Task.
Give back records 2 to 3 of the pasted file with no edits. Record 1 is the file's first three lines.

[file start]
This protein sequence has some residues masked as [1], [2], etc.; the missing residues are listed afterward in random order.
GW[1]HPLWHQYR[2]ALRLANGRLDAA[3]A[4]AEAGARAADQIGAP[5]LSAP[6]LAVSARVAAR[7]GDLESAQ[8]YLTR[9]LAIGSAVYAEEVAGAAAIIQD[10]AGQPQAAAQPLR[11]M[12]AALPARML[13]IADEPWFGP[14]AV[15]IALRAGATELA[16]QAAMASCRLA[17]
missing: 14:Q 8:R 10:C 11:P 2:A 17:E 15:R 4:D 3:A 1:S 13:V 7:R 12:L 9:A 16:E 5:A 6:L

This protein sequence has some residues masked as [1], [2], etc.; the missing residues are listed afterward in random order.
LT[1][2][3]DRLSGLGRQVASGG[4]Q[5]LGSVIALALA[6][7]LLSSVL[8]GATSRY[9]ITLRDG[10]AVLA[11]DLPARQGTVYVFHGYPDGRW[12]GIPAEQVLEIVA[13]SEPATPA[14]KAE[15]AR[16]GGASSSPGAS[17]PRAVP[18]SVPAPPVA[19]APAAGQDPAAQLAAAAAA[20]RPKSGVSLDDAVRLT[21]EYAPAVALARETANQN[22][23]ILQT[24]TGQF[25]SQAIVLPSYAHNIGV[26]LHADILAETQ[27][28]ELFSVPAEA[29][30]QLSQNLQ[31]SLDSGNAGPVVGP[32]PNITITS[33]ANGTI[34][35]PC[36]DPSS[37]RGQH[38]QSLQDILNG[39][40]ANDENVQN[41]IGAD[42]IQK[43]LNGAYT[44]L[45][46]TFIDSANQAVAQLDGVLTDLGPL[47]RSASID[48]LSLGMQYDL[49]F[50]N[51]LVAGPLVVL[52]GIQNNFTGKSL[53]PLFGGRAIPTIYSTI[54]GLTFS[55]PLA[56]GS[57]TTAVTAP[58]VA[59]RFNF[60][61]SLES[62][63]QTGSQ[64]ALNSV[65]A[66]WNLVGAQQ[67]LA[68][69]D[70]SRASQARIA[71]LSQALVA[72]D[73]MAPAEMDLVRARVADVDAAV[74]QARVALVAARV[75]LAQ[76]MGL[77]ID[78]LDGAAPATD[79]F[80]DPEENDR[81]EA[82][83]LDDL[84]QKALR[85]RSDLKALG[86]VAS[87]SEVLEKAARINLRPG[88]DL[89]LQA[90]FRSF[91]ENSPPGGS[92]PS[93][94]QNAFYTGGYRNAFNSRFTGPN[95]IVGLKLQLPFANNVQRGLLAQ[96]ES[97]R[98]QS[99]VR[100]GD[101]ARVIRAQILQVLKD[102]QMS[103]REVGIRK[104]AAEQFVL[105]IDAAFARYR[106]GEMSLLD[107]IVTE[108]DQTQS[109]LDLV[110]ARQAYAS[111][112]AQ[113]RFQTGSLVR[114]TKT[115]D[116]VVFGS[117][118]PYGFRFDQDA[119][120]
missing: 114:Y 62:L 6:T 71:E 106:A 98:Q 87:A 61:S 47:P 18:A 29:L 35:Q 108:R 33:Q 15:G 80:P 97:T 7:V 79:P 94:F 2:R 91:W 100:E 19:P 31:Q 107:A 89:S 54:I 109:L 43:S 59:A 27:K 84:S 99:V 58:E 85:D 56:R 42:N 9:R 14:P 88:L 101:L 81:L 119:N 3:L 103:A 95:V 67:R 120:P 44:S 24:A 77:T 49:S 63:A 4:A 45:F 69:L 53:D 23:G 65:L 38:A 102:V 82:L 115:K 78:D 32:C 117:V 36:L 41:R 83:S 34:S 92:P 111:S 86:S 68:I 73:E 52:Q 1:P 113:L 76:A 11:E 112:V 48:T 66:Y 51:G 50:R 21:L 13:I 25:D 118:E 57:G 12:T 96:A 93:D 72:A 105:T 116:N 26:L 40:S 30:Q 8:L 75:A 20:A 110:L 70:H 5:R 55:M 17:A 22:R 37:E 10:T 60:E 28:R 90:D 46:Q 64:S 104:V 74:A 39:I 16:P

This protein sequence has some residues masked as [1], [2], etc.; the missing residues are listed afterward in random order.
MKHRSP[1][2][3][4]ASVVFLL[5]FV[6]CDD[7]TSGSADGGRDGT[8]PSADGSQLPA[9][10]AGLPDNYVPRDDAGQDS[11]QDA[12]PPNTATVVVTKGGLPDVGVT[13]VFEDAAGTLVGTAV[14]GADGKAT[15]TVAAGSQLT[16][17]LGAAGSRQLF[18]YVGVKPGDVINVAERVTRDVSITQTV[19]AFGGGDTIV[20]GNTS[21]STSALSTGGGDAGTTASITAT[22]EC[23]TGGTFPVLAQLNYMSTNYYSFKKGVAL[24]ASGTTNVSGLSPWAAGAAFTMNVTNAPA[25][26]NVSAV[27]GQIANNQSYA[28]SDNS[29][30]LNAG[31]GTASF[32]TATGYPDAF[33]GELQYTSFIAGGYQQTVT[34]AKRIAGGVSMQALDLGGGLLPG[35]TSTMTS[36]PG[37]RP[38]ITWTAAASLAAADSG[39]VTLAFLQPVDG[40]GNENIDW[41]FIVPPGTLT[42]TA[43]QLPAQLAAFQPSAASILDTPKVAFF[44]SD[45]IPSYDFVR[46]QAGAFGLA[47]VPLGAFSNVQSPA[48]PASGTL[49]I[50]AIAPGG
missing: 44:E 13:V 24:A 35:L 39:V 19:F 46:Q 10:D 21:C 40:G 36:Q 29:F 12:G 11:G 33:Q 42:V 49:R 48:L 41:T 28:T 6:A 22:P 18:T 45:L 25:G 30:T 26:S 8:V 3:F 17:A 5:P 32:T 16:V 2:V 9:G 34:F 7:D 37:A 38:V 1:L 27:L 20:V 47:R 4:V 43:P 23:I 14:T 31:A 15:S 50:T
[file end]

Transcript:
This protein sequence has some residues masked as [1], [2], etc.; the missing residues are listed afterward in random order.
LT[1][2][3]DRLSGLGRQVASGG[4]Q[5]LGSVIALALA[6][7]LLSSVL[8]GATSRY[9]ITLRDG[10]AVLA[11]DLPARQGTVYVFHGYPDGRW[12]GIPAEQVLEIVA[13]SEPATPA[14]KAE[15]AR[16]GGASSSPGAS[17]PRAVP[18]SVPAPPVA[19]APAAGQDPAAQLAAAAAA[20]RPKSGVSLDDAVRLT[21]EYAPAVALARETANQN[22][23]ILQT[24]TGQF[25]SQAIVLPSYAHNIGV[26]LHADILAETQ[27][28]ELFSVPAEA[29][30]QLSQNLQ[31]SLDSGNAGPVVGP[32]PNITITS[33]ANGTI[34][35]PC[36]DPSS[37]RGQH[38]QSLQDILNG[39][40]ANDENVQN[41]IGAD[42]IQK[43]LNGAYT[44]L[45][46]TFIDSANQAVAQLDGVLTDLGPL[47]RSASID[48]LSLGMQYDL[49]F[50]N[51]LVAGPLVVL[52]GIQNNFTGKSL[53]PLFGGRAIPTIYSTI[54]GLTFS[55]PLA[56]GS[57]TTAVTAP[58]VA[59]RFNF[60][61]SLES[62][63]QTGSQ[64]ALNSV[65]A[66]WNLVGAQQ[67]LA[68][69]D[70]SRASQARIA[71]LSQALVA[72]D[73]MAPAEMDLVRARVADVDAAV[74]QARVALVAARV[75]LAQ[76]MGL[77]ID[78]LDGAAPATD[79]F[80]DPEENDR[81]EA[82][83]LDDL[84]QKALR[85]RSDLKALG[86]VAS[87]SEVLEKAARINLRPG[88]DL[89]LQA[90]FRSF[91]ENSPPGGS[92]PS[93][94]QNAFYTGGYRNAFNSRFTGPN[95]IVGLKLQLPFANNVQRGLLAQ[96]ES[97]R[98]QS[99]VR[100]GD[101]ARVIRAQILQVLKD[102]QMS[103]REVGIRK[104]AAEQFVL[105]IDAAFARYR[106]GEMSLLD[107]IVTE[108]DQTQS[109]LDLV[110]ARQAYAS[111][112]AQ[113]RFQTGSLVR[114]TKT[115]D[116]VVFGS[117][118]PYGFRFDQDA[119][120]
missing: 114:Y 62:L 6:T 71:E 106:A 98:Q 87:A 61:S 47:P 18:A 29:L 35:Q 108:R 33:Q 15:G 80:P 97:T 7:V 79:P 94:F 2:R 91:W 100:E 19:P 31:Q 107:A 89:S 54:I 109:L 43:S 59:A 27:K 84:S 99:V 58:E 85:D 56:R 42:N 9:R 14:P 88:L 101:L 81:L 119:N 3:L 103:A 95:V 67:R 120:P 44:S 24:A 77:T 49:S 63:A 4:A 45:F 69:L 53:D 23:G 65:L 38:A 102:V 82:L 115:K 78:D 32:C 117:V 36:L 41:R 83:S 34:S 92:P 111:S 86:S 68:I 73:E 52:Q 1:P 113:L 76:A 11:E 112:V 48:T 66:Y 51:G 50:R 21:L 13:I 25:D 118:E 57:G 12:T 96:A 93:D 72:A 105:T 116:N 26:L 40:S 30:Q 8:L 75:A 20:A 110:L 70:H 5:R 55:M 17:A 22:R 37:E 10:T 60:E 28:R 90:D 46:Q 64:S 104:V 74:A 39:I 16:P

This protein sequence has some residues masked as [1], [2], etc.; the missing residues are listed afterward in random order.
MKHRSP[1][2][3][4]ASVVFLL[5]FV[6]CDD[7]TSGSADGGRDGT[8]PSADGSQLPA[9][10]AGLPDNYVPRDDAGQDS[11]QDA[12]PPNTATVVVTKGGLPDVGVT[13]VFEDAAGTLVGTAV[14]GADGKAT[15]TVAAGSQLT[16][17]LGAAGSRQLF[18]YVGVKPGDVINVAERVTRDVSITQTV[19]AFGGGDTIV[20]GNTS[21]STSALSTGGGDAGTTASITAT[22]EC[23]TGGTFPVLAQLNYMSTNYYSFKKGVAL[24]ASGTTNVSGLSPWAAGAAFTMNVTNAPA[25][26]NVSAV[27]GQIANNQSYA[28]SDNS[29][30]LNAG[31]GTASF[32]TATGYPDAF[33]GELQYTSFIAGGYQQTVT[34]AKRIAGGVSMQALDLGGGLLPG[35]TSTMTS[36]PG[37]RP[38]ITWTAAASLAAADSG[39]VTLAFLQPVDG[40]GNENIDW[41]FIVPPGTLT[42]TA[43]QLPAQLAAFQPSAASILDTPKVAFF[44]SD[45]IPSYDFVR[46]QAGAFGLA[47]VPLGAFSNVQSPA[48]PASGTL[49]I[50]AIAPGG
missing: 44:E 13:V 24:A 35:L 39:V 19:F 46:Q 10:D 21:C 40:G 36:Q 29:F 12:G 11:G 33:Q 42:V 49:R 48:L 41:T 28:T 6:A 22:P 18:T 45:L 25:G 30:T 26:S 8:V 3:F 17:A 5:P 32:T 16:V 2:V 9:G 34:F 7:D 37:A 38:V 1:L 27:L 20:V 47:R 4:V 43:P 23:I 14:T 31:A 15:S 50:T